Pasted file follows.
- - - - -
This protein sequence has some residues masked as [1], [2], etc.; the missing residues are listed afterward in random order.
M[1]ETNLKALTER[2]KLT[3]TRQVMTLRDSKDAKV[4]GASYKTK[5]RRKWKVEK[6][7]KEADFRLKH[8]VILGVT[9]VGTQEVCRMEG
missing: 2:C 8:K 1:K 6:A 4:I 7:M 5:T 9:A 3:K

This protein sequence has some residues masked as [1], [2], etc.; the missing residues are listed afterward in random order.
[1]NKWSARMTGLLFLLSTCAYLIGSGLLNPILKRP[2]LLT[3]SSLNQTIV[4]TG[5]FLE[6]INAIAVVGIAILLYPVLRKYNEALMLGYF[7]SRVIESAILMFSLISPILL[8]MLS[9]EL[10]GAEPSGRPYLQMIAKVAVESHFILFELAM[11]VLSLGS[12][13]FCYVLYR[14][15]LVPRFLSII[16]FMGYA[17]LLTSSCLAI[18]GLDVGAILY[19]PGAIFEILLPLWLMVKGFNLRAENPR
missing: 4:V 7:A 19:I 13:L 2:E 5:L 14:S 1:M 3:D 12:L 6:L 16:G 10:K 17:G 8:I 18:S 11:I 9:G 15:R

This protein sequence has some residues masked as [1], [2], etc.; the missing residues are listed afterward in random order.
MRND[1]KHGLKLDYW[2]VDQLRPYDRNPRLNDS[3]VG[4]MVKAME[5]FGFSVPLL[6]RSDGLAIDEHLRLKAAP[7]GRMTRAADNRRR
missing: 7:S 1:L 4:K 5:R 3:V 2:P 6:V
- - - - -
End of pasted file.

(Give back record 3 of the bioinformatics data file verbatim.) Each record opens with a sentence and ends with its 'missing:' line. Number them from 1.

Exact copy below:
This protein sequence has some residues masked as [1], [2], etc.; the missing residues are listed afterward in random order.
MRND[1]KHGLKLDYW[2]VDQLRPYDRNPRLNDS[3]VG[4]MVKAME[5]FGFSVPLL[6]RSDGLAIDEHLRLKAAP[7]GRMTRAADNRRR
missing: 7:S 1:L 4:K 5:R 3:V 2:P 6:V